The death has occurred of Mary O’Connell, Aherla and formerly of Ballincollig, Co. Cork and late of Castleisland, Co. Kerry.
On October 26th 2021, peacefully, at Marymount University Hospital and hospice.
Surrounded by her loving family, Mary, nee Nolan, loving mother of Liam, Stephen, Anne-Marie and Laura, fond grandmother of Kayleigh, Jack and Gracie Mai.
Sadly missed by her loving family, partner Patrick, mother Kathleen Nolan, son-in-law Gianluca, grandchildren, brother John, sister Catherine, relatives and friends.
She is predeceased by her father, Joe Nolan and is survived by her mother, Kathleen, brother Johnny and sister Catherine Sugrue. Rest in Peace.
Lying in repose at Crowley’s Funeral Home, Ballincollig. Visitation on Thursday 28th from 6pm to 7pm. Requiem Mass at 11am on Friday in the Church of St. Mary and St. John, Ballincollig followed by cremation in the Island Crematorium, Ringaskiddy. Please adhere to current government guidelines at all funeral services.
Date Published: Tuesday 26th October 2021. Date of Death: Tuesday 26th October 2021.
Marie Nolan – as we knew her
The late Mary O’Connell or Marie Nolan as we knew her in Castleisland before she, and a small few other Irish women, made the groundbreaking move in the early 1980s in joining the Irish army.
Marie’s army choice was big news in Kerry in 1981 and The Kerryman did a comprehensive report on her as the first Kerry woman to choose this career path. The report is as follows:
Marie Nolan: The First Kerry Woman to Join the Irish Army
Castleisland’s Maria Nolan is Kerry’s first and only female entrant in the Army. She was sworn-in in June 1981 and passed out after basic training in October of that year.
Maria (21) from St. Stephen’s Park, Castleisland was assigned to the 3rd Garrison Transport Company in Collins Park, Cork where she is now working in the food distribution office.
She is in a non-combat role, as are all the women in the Army, but underwent the same basic training – less some of the more physical aspects as the men.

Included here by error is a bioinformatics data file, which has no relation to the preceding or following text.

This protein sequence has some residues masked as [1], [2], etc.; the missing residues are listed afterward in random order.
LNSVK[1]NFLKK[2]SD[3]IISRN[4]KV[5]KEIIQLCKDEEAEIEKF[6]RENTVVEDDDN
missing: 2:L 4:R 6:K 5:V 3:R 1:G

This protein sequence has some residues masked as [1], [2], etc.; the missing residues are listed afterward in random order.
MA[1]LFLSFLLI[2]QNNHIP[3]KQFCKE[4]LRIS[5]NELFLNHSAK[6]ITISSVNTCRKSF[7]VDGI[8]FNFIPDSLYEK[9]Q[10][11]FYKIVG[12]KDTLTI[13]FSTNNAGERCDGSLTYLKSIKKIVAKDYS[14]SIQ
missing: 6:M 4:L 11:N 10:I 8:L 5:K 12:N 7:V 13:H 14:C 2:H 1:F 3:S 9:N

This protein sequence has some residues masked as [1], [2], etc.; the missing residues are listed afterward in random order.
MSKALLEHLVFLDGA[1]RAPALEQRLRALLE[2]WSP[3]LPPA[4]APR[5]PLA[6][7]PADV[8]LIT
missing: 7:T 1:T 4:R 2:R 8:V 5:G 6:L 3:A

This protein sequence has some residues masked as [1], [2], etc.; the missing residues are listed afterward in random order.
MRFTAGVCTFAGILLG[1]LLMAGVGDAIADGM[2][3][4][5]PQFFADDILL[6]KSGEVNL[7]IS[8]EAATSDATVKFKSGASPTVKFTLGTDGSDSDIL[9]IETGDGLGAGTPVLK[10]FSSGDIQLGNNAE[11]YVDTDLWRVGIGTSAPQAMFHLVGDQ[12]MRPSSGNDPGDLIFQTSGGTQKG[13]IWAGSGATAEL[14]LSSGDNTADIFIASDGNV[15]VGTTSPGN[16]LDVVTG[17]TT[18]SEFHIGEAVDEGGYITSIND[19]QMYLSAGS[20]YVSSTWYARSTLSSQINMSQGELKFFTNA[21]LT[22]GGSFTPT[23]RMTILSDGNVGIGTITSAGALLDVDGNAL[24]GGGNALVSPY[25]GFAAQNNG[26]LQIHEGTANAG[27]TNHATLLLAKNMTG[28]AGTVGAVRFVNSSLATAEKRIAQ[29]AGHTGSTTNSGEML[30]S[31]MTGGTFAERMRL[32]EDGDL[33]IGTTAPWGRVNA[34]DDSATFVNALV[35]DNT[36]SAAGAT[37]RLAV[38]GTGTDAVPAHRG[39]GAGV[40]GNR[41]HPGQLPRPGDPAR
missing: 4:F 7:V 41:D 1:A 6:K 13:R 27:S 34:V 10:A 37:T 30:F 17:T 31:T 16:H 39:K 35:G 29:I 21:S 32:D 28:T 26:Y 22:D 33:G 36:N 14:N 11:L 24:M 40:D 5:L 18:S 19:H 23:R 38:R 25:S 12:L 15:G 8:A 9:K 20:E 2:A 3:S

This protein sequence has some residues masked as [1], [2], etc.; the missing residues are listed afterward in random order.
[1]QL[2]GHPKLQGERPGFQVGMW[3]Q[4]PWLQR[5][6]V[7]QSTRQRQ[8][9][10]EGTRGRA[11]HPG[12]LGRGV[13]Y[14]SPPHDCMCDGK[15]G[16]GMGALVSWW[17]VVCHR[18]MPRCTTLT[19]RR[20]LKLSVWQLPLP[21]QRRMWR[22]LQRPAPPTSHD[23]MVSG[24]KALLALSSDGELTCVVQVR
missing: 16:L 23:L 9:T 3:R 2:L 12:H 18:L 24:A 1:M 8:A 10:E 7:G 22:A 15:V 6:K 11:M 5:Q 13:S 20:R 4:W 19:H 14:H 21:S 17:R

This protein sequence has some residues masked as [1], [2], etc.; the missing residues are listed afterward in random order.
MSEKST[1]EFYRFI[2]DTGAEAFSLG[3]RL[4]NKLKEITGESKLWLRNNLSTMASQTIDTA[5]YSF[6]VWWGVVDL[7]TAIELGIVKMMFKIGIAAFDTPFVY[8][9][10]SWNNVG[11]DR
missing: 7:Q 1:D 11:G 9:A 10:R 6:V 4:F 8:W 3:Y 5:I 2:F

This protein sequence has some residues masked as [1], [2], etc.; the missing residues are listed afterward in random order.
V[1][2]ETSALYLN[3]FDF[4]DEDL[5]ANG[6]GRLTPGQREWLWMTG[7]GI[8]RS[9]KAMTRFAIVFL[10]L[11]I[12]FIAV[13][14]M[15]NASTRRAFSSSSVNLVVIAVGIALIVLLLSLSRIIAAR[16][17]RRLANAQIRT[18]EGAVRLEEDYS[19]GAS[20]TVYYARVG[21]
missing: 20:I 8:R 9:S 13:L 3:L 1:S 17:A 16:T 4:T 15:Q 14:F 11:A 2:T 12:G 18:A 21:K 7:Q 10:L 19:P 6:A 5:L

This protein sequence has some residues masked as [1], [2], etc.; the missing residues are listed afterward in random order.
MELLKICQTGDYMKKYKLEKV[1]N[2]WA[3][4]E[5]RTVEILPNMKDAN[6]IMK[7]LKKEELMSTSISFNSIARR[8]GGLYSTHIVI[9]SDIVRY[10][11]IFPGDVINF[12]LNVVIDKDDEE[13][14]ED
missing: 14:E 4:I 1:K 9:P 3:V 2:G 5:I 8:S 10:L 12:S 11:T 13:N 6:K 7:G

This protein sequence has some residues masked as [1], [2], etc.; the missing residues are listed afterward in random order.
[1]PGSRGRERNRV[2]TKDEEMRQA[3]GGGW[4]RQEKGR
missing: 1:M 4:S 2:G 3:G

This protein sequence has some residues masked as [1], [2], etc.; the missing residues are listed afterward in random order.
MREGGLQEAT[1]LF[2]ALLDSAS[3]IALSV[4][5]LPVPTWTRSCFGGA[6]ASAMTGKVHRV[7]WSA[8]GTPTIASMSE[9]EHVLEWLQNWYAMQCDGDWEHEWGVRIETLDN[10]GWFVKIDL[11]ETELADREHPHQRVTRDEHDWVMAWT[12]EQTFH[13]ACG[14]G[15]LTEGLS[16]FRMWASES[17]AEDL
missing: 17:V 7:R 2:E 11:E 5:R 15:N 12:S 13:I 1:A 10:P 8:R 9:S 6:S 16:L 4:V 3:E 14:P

This consisted of physical training, marching and arms drill, tactics and obstacle course.
A First Class Private
Maria is now a first class private and the badges on her smart army green uniform indicate her status. She hasn’t decided yet what to specialise in but her immediate ambition is to get overseas service.
She feels satisfied in her army life “it’s a full life” she said adding that she particularly liked the availability of sports facilities.
Maria has no army blood running in her veins, being the first member of her family to enlist. Her brother who is in the FCA was the closest contact she had with the armed forces.
Past Pupil of St. Joseph’s
That type of life always appealed to Maria, a past pupil of St. Joseph’s School, Castleisland. Before joining up she worked in a local drapery shop and did part-time work as a welfare instructor in the Civil Defence.
She saw in the army a chance to work in a team and to experience a different type of lifestyle and challenge.
First Platoon of Girls
Her job now isn’t dramatically different from one in civilian life, she works a five day 48 hour week and has three weeks annual leave, but it’s exciting because she and the 27 others who passed out with her in the Army’s first platoon of girls are breaking new ground.
However, they’re being helped along the way by their male counterparts who, according to Maria have accepted them. “They have been very helpful,” she added.
May God be Good to her.
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